28 January 2010

Today Marks 22 Years...

... Since all legal restrictions on abortion in Canada were struck down by the Supreme Court in the R. v. Morgentaler decision.

I've said it before on this blog, and I will say it again- Canada has one of the most (if not the most) permissive abortion regime on the planet.

Abortion is legal for all 9 months of pregnancy. Though its hard to find a doctor who will do it, partial birth abortion is perfectly legal in Canada.

January 22 marked the 37th Anniversary of Roe v. Wade, the decision that legalized abortion in the United States. The US Council of Bishops announced that January 22nd was to be a day of penance and that masses that day would be dedicated to those who lost their lives to abortion.

While the Canadian Bishops have made no such pronouncement for today, I ask you all to think about doing something in penance for this grevious sin that stains our nation. Will you fast? Pray? Attend Mass?

Let's all do something, and then pray that next year won't mark the 23rd anniversary.

Too many have died already.

May God have mercy on us all.

22 January 2010

No Words

One of the things I miss most about student life is the opportunity to be involved in pro-life activism. I am sure there are opportunities here, but I have yet to find them.

What I seem to do instead is read a lot more. And it's gotten to the point where I thought I was enurred to the horror of what abortion is.

And then I read this article.

I hate looking at graphic images of abortion- they horrify me. It horrifies me that we can do this too each other.

I didn't think words could affect me the same way. But this article did.

There are no graphic images, but the descriptions were enough.

Take some time to read it. Once in a while we all need to be reminded of the truth of the evil we are facing.

Then weep for all the lies lost. (I know I did).

Then pray.

Pray for all the babies lost to abortion.

Pray for all the mother's who've had abortions.

Pray for all the father's who've lost children to abortions.

Pray for the societies that allow and encourage these atrocities to occur.

Pray for yourselves. That you will have the courage and confidence to stand up for these, the most vulnerable of us all.

May God have mercy on us all.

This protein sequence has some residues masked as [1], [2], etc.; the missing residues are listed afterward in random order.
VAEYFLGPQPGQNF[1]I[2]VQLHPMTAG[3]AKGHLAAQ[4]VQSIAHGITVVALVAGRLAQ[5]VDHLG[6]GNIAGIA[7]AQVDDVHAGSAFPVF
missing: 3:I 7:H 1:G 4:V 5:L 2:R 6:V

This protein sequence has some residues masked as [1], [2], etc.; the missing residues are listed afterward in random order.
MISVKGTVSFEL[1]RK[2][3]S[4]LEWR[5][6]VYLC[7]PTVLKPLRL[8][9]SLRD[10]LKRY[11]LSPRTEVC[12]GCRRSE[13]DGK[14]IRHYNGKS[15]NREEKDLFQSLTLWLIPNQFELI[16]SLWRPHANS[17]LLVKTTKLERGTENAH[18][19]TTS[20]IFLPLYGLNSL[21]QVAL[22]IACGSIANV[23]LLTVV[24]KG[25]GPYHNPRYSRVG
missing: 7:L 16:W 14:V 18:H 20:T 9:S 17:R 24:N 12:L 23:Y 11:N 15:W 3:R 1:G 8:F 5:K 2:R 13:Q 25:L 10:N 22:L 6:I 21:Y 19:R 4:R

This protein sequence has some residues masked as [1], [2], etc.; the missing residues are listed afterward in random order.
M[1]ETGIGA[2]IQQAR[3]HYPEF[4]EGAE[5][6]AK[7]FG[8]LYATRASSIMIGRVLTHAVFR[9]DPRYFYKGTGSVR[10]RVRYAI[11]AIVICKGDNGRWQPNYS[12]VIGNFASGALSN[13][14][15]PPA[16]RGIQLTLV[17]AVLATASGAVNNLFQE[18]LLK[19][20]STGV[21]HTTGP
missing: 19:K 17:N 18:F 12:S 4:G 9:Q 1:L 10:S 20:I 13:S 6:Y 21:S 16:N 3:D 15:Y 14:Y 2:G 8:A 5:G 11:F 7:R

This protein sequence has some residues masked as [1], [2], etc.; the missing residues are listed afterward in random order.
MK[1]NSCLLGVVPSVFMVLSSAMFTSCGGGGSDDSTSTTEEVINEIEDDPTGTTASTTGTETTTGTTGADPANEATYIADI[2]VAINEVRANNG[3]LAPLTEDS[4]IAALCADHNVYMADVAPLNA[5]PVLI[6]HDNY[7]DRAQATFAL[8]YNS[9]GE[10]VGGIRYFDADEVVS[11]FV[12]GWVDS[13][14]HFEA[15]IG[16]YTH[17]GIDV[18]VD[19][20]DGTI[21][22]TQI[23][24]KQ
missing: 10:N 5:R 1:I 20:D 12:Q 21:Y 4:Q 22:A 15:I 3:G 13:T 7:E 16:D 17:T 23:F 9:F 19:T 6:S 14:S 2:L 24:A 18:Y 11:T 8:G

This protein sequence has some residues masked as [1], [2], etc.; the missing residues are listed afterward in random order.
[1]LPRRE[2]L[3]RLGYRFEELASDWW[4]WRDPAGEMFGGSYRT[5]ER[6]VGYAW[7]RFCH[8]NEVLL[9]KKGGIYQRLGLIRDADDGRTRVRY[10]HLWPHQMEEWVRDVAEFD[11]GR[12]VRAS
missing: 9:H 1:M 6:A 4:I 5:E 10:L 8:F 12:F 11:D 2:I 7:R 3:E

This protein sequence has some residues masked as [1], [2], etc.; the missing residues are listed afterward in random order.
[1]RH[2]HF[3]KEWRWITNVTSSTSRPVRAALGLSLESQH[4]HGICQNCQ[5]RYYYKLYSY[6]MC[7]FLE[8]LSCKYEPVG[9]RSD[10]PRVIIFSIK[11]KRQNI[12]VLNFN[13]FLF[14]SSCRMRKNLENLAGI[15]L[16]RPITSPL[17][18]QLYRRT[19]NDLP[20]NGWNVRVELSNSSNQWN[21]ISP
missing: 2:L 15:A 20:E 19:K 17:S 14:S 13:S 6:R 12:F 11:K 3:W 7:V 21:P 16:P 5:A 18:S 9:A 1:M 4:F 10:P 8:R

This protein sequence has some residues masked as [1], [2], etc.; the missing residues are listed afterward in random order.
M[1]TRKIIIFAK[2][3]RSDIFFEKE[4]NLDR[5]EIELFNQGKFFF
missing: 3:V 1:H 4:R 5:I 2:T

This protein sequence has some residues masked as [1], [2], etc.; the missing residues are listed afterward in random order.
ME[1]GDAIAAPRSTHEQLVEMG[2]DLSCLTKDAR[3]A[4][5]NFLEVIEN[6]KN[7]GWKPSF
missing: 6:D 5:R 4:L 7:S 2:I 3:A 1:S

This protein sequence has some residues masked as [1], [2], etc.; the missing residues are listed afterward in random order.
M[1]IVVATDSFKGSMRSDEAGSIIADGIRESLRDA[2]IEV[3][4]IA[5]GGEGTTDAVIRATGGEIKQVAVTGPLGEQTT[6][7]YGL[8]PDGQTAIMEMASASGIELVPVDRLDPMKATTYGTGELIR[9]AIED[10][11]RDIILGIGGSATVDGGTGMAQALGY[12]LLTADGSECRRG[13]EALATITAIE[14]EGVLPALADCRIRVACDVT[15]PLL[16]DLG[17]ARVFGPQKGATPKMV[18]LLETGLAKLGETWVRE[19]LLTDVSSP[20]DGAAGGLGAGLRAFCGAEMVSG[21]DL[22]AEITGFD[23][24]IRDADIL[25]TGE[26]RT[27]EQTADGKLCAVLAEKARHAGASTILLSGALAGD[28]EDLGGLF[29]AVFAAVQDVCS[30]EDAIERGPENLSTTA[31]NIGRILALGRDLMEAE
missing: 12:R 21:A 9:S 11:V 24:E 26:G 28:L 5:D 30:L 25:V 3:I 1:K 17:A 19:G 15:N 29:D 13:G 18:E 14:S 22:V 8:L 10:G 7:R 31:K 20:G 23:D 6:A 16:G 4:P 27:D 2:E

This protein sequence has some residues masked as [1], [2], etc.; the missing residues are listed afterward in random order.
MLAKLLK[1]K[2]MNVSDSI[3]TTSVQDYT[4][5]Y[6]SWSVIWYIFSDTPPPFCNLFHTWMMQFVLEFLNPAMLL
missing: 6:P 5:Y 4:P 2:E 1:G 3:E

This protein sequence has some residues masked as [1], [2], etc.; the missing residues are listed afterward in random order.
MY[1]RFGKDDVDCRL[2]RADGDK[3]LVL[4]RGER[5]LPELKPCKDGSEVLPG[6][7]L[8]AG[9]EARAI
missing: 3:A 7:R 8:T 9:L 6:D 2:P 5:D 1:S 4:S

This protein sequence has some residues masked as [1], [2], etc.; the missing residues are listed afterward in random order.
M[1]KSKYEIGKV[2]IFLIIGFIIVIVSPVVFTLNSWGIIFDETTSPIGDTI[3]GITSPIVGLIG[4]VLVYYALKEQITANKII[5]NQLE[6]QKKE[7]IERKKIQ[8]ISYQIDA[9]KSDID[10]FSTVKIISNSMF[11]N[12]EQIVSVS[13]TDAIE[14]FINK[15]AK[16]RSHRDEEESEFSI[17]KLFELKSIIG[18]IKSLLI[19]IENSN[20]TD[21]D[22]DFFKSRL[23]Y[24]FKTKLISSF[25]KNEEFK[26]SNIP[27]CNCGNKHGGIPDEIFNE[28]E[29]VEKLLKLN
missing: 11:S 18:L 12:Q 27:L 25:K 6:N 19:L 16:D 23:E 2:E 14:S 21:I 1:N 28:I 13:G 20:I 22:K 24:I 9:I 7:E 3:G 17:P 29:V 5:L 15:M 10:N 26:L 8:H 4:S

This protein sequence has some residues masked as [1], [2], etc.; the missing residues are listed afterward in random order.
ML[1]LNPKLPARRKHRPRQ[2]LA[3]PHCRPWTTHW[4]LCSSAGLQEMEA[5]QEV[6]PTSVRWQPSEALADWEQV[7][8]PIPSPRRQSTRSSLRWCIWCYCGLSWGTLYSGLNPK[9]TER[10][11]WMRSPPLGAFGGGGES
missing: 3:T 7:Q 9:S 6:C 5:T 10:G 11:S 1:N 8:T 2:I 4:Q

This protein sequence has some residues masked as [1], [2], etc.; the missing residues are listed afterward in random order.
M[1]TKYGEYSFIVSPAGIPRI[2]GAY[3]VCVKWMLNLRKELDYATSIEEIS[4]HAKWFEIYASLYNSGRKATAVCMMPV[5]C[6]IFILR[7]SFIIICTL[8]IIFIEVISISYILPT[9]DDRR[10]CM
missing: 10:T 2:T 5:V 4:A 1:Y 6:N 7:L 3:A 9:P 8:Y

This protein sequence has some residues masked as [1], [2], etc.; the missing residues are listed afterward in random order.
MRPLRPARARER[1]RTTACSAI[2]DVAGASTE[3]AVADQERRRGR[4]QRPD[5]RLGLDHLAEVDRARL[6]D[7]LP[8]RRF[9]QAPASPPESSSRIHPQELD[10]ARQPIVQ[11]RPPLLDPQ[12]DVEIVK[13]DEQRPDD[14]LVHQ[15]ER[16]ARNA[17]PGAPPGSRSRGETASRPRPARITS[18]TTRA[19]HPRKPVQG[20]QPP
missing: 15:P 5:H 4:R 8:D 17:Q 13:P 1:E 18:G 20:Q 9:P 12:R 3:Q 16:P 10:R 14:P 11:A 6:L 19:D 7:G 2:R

h/t The American Catholic

13 January 2010

Bride Shortage of 24 Million!

I blogged about China's one child policy here. Today, CNN has a report stating that China will be short 24 million brides by 2020.

This is a result of the one child policy and China's cultural preference for male heirs. It's going to cause huge social upheaval in China.

Whenever one sex outnumbers another, life is difficult. Historicly we've only seen this occur during periods of exploration- men would set out to explore, and the women would follow years or decades later. Part of why the West was wild is the lack of women. Women provide a calming influence, and give the instinctive male urge to protect an outlet. When a man has a family to raise, he channels his energies into providing for them. When he lacks that stabilizing force, crime increases.

And this isn't something humanity has grown out of. The city I work in has a HUGE immigrant population (approx 1/3 of the population has immigrated to Canada in the last 15 years). When the immigration first started happening, it was all men; coming to Canada for the jobs here. Most of them have been upstanding citizens and regularly send large portions of their paycheques home.

But there are always a few bad apples, and that's true here. Crime rates in this city skyrocketed- at one point we had the highest per capita crime rate in Canada. Fast forward a few years, and these men have obtained their permanent resident card, or even their citizenship, and their wives and children are moving here. Crime rates have been dropping for the last few years. This hasn't been studied, but I think there is enough evidence to suggest a correlation between single young men and crime rates.

And I fear that's what China has to look forward to. That will be the legacy of its one-child policy

The saddest part of this article is that the Chinese government is ignoring these dangers- they have no interest in changing their policy. It is to remain in place. They are already facing catastrophic demographic failure. Waiting won't fix anything; it will only make it worse.